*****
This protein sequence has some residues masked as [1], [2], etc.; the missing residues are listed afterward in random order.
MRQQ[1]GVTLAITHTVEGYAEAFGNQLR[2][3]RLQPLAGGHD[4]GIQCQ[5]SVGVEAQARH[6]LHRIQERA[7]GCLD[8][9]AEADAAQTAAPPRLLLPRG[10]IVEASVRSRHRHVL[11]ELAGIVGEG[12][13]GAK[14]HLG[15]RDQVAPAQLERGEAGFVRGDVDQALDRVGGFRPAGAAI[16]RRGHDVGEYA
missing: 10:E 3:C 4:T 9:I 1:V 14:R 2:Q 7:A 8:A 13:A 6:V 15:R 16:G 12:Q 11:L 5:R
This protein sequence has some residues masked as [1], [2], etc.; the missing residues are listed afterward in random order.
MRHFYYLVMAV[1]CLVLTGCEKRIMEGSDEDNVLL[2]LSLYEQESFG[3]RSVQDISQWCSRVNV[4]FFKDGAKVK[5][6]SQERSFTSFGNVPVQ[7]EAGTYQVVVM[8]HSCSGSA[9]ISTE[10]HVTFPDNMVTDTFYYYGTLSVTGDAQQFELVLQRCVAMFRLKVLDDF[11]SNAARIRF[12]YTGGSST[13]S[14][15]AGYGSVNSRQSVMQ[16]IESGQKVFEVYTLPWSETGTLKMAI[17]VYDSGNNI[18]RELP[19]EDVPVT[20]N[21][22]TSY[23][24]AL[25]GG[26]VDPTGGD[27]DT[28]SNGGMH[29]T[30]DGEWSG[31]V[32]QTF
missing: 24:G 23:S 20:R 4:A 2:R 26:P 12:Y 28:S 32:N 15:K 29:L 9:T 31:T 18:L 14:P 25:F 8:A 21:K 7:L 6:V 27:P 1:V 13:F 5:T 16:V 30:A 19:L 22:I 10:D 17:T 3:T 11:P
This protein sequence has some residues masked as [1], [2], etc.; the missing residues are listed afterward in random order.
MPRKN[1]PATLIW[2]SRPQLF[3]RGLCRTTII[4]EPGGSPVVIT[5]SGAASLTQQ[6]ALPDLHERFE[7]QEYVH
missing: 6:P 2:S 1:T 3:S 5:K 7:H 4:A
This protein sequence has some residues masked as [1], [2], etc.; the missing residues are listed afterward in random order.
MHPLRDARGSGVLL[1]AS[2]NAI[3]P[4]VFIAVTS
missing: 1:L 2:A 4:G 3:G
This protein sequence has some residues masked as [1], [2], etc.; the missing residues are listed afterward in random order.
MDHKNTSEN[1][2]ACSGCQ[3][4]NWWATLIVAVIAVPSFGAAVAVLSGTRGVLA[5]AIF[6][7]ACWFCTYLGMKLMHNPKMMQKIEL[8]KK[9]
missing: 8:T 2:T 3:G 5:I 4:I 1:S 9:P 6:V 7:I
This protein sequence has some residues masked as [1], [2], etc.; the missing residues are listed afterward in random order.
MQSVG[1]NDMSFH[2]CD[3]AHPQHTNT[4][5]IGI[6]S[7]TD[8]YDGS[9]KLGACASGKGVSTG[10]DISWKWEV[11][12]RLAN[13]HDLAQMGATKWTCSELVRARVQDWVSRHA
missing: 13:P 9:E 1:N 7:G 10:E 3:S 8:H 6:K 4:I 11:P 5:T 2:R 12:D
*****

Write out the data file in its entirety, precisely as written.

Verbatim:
This protein sequence has some residues masked as [1], [2], etc.; the missing residues are listed afterward in random order.
MRQQ[1]GVTLAITHTVEGYAEAFGNQLR[2][3]RLQPLAGGHD[4]GIQCQ[5]SVGVEAQARH[6]LHRIQERA[7]GCLD[8][9]AEADAAQTAAPPRLLLPRG[10]IVEASVRSRHRHVL[11]ELAGIVGEG[12][13]GAK[14]HLG[15]RDQVAPAQLERGEAGFVRGDVDQALDRVGGFRPAGAAI[16]RRGHDVGEYA
missing: 10:E 3:C 4:T 9:I 1:V 14:R 2:Q 7:A 8:A 13:A 6:V 15:R 16:G 12:Q 11:L 5:R
This protein sequence has some residues masked as [1], [2], etc.; the missing residues are listed afterward in random order.
MRHFYYLVMAV[1]CLVLTGCEKRIMEGSDEDNVLL[2]LSLYEQESFG[3]RSVQDISQWCSRVNV[4]FFKDGAKVK[5][6]SQERSFTSFGNVPVQ[7]EAGTYQVVVM[8]HSCSGSA[9]ISTE[10]HVTFPDNMVTDTFYYYGTLSVTGDAQQFELVLQRCVAMFRLKVLDDF[11]SNAARIRF[12]YTGGSST[13]S[14][15]AGYGSVNSRQSVMQ[16]IESGQKVFEVYTLPWSETGTLKMAI[17]VYDSGNNI[18]RELP[19]EDVPVT[20]N[21][22]TSY[23][24]AL[25]GG[26]VDPTGGD[27]DT[28]SNGGMH[29]T[30]DGEWSG[31]V[32]QTF
missing: 24:G 23:S 20:R 4:A 2:R 26:P 12:Y 28:S 32:N 15:K 29:L 9:T 31:T 18:L 14:P 25:F 8:A 21:K 7:L 6:V 27:P 1:V 13:F 5:T 16:V 30:A 19:L 22:I 10:D 17:T 3:T 11:P
This protein sequence has some residues masked as [1], [2], etc.; the missing residues are listed afterward in random order.
MPRKN[1]PATLIW[2]SRPQLF[3]RGLCRTTII[4]EPGGSPVVIT[5]SGAASLTQQ[6]ALPDLHERFE[7]QEYVH
missing: 6:P 2:S 1:T 3:S 5:K 7:H 4:A
This protein sequence has some residues masked as [1], [2], etc.; the missing residues are listed afterward in random order.
MHPLRDARGSGVLL[1]AS[2]NAI[3]P[4]VFIAVTS
missing: 1:L 2:A 4:G 3:G
This protein sequence has some residues masked as [1], [2], etc.; the missing residues are listed afterward in random order.
MDHKNTSEN[1][2]ACSGCQ[3][4]NWWATLIVAVIAVPSFGAAVAVLSGTRGVLA[5]AIF[6][7]ACWFCTYLGMKLMHNPKMMQKIEL[8]KK[9]
missing: 8:T 2:T 3:G 5:I 4:I 1:S 9:P 6:V 7:I
This protein sequence has some residues masked as [1], [2], etc.; the missing residues are listed afterward in random order.
MQSVG[1]NDMSFH[2]CD[3]AHPQHTNT[4][5]IGI[6]S[7]TD[8]YDGS[9]KLGACASGKGVSTG[10]DISWKWEV[11][12]RLAN[13]HDLAQMGATKWTCSELVRARVQDWVSRHA
missing: 13:P 9:E 1:N 7:G 10:E 3:S 8:H 6:K 4:I 11:P 5:T 2:R 12:D